greater shortages predicted thanks to demographic trends. Talent management
is a high priority in companies such as Google who source talent globally, using
intelligence sources to obtain knowledge of where the best talent is to be found.
HR functions usually devise the employment deal or the employee value
proposition and in common with other forms of branding, if the lived reality of
the brand is different from the promise, the customer-employee goes elsewhere.
There is growing evidence that the criteria used by younger workers in particular
to select their future employer include the chance for learning and growth,
respect for them as individuals and company ethics and values even more than
the pay on offer.


In recent decades HRM has come to be the preferred international discourse to
frame employment management issues. The nature of HRM is contested
although there is some consensus that HRM is a business concept reflecting a
mainly managerial view of the employment relationship, with theory, policies and
practices geared to enabling organisations to achieve competitive advantage
and high performance.
In American models of HRM the predominant view is unitarist, it assumes that
giving primacy to business interests benefits both businesses and their
employees. Critical scholars contend that HRM approaches are a managerial tool
for controlling and managing the workforce in ways which entirely meet business
needs but which appear less directive than the low-trust command-and-control
structures of previous decades.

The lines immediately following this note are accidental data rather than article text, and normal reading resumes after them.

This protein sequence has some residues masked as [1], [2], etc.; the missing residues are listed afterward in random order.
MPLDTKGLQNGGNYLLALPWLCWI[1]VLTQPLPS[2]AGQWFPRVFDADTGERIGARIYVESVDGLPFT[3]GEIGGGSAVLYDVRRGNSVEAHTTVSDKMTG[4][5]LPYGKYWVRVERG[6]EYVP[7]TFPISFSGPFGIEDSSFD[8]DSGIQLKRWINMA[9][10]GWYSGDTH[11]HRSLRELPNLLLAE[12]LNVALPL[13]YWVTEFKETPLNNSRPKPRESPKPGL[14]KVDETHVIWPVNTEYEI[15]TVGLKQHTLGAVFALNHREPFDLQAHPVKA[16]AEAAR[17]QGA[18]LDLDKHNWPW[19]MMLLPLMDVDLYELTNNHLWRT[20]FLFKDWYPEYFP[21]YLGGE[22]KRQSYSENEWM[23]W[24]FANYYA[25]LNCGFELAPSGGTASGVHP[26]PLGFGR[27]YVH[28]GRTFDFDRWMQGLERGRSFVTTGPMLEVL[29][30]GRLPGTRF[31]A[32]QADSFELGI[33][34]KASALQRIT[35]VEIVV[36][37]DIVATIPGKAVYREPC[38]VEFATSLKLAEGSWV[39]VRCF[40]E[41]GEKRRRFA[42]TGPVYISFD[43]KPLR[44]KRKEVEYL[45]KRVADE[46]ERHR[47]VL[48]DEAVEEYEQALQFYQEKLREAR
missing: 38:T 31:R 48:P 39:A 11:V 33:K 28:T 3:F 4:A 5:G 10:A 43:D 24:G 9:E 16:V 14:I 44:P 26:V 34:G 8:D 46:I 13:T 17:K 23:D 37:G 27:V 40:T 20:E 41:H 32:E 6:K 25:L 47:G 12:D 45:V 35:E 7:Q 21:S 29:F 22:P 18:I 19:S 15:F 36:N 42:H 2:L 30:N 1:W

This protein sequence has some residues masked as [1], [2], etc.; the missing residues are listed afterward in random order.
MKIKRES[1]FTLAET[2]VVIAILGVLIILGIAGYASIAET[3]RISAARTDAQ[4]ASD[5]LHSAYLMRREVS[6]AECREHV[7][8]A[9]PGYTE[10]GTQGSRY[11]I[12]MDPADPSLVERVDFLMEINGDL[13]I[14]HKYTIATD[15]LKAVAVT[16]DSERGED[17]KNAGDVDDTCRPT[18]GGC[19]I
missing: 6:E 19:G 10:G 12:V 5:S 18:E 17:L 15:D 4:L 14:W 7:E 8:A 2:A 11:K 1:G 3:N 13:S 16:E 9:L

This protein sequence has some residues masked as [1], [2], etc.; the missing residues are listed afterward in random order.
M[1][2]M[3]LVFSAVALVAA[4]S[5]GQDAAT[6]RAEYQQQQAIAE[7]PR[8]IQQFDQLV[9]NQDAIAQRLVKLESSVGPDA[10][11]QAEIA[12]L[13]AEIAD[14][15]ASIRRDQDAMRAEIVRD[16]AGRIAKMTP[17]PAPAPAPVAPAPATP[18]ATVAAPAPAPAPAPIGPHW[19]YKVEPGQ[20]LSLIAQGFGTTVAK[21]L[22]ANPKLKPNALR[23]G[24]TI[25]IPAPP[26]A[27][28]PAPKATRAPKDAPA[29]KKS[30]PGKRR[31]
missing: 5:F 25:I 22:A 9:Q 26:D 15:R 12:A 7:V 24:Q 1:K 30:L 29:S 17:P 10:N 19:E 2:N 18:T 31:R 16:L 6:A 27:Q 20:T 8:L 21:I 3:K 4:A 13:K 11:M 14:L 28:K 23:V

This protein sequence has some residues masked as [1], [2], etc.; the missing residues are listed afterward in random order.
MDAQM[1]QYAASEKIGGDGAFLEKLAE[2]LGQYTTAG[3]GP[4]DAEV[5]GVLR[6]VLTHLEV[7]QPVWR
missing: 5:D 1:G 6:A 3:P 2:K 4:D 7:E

Alan Ramdhony offers a more critical perspective on HRD and presents the
possibility of more employee-centred learning and development approaches.
Team working is one of a combination of HRM practices that broadly corresponds
to so-called high-performance work systems. Critics argue that team working is
the work ethic pf a flexible political economy and a device for achieving
compliance since it tends to suppress conflict.
A critical perspective therefore involves raising ethical concerns about the role
played by HRM and HRD in the shaping of a new work culture characterised by
flexibility, performativity and potential work intensification, in support of neo-
liberal forms of capitalism.

In conventional terms HRs policies, processes and systems must ensure that
people are employed in line with legal and business requirements. And of course
HRs mechanisms for achieving this are intended to ensure that organisations
can attract, motivate and retain the talent needed to achieve competitive
advantage through people.
HR practitioners must therefore deal with paradox and complexity on a daily
basis and be guided by a philosophy and perspective, which helps them deal
with potential trade-offs in contemporary organisations between organisational
performance and employee well-being.

Literature under performance management appear to have a strong shaping
effect on employee behaviours and from a critical perspective form part of an
array of managerial domination over work. Critical scholars argue that such
approaches encourage the discursive shaping of the individual project, i.e.
employees self-regulate their attitudes. In performance appraisal discussions, for
example, as employees recount and evaluate their work experiences and
ambitions, they do so in a situation where they are observed and judged by